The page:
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The Feminist Agenda of Jemima Kincaid

av Kate Hattemer

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212861,969 (4)Ingen/inga
In her last few weeks at Northern Virginia's elite Chawton School, eighteen-year-old Jemima Kincaid works to up-end its patriarchal traditions and, in the process, finds the freedom she has always sought.
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Visar 2 av 2
Literary Merit: Good
Characterization: Great
Recommended: Yes
Level: High School

Thanks to the release of Animal Crossing: New Horizons, it has taken me an embarrassingly long time to get any reading done lately (curse you, Tom Nook!). This review in particular has been a long time coming, as I've had this book in my To-Read list for a while. While it wasn't the type of suspenseful page-turner that usually helps me finish a book fairly quickly, I did really enjoy the story and overall message. I think YA literature that discusses sex, feminism, and intersectionality is very important, especially in the era of Me Too. This book is full of delightful and realistic characters, and has the ability to spark a great discussion about modern feminism.

The Feminist Agenda of Jemima Kincaid follows the story of Jemima Kincaid, a senior at an elite private school known as Chawton. Until recent years, Chawton was known as an all-boys school, eventually merging with an all-girls school known as Ansel Academy for Girls. With this merger came a whole heap of sexist practices, something Jemima Kincaid has made it her life mission to fix. As a member of the senior Triumvirate (along with her friends Andy and Gennifer), it is up to Jemima to plan large events like prom and the annual Powderpuff football game. This year, Jemima has some big ideas about how to shake up the school prom, planning to let every student make a list of crushes to be paired with for the dance. When all of the entries get leaked, however, Jemima finds herself in a sticky situation. Add to this the stress of her complicated feelings for Andy (who was, as it turns out, the only name she wrote down), and Jemima is in for a senior year she will never forget.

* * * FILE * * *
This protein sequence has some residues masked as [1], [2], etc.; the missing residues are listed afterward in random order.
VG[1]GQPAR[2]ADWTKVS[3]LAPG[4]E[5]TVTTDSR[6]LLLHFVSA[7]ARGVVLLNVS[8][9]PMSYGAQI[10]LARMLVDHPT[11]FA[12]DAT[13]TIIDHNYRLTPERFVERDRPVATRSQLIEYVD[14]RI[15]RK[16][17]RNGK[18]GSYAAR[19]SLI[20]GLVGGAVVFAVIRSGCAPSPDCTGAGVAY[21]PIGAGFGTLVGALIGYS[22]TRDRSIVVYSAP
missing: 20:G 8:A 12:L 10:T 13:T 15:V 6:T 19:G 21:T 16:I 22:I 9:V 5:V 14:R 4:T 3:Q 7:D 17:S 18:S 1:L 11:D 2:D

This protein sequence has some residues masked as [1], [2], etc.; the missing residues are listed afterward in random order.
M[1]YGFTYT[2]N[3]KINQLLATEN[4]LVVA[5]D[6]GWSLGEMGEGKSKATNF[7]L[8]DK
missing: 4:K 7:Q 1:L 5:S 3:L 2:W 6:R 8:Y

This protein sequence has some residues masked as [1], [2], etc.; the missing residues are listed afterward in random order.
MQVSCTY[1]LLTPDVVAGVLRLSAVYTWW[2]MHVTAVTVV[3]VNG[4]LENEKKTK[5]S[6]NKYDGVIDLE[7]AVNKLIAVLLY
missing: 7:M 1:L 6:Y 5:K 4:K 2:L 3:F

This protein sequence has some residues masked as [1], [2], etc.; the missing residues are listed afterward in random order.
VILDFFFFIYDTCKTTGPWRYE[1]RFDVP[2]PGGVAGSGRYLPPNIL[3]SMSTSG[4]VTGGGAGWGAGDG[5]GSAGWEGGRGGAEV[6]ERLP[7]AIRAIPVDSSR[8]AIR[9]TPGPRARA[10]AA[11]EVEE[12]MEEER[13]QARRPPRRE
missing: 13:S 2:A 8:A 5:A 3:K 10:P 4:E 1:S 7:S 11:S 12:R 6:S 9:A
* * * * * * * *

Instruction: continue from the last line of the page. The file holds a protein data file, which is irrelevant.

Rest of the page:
First of all, I have to say that I absolutely love how this book handles conversations about feminism. At the beginning of the book, Jemima considers herself to be a "hardcore feminist," to the point where even her friends refer to her as the "Jeminist." She scoffs at all things "Old" and "White" and "Male," while also sticking her nose up at the popular cheerleader girls conforming to the patriarchy. Initially, Jemima represents the stereotypical feminist, dying her armpit hair blue and generally snarking on anything she deems to be sexist or patriarchal. As the book progresses, however, she begins to develop more as a character, realizing that there is no one right way to be a feminist or to stick up for women. I loved this idea, as I think it's important for women and girls to stick together rather than tearing one another down, a lesson Jemima has to learn over the course of the story.

For example, at the beginning Jemima has a very strained relationship with Gennifer, another member of the Triumvirate. Jemima views Gennifer as being the stereotypical air-headed popular girl, but begins to realize that Gennifer is actually extremely smart and willing to back her up when the going gets tough. Similarly, Jemima tends to dismiss her best friend Jiyoon, never even considering her as a potential candidate for senior class chairman (because, in her words, it's pointless for girls to even try running and she won't stand a chance). Jemima's "feminist agenda" starts out being very superficial, consisting of a lot of complaining and very little action or self reflection. She eventually learns, however, that real feminism looks a lot more like sticking up for your fellow woman, building her up and encouraging her as a teammate instead of tearing her down. I think this is an incredibly important message for teens to hear, as our modern society tends to pit women against each other as "competition," constantly comparing women based on the way they act, look, and think.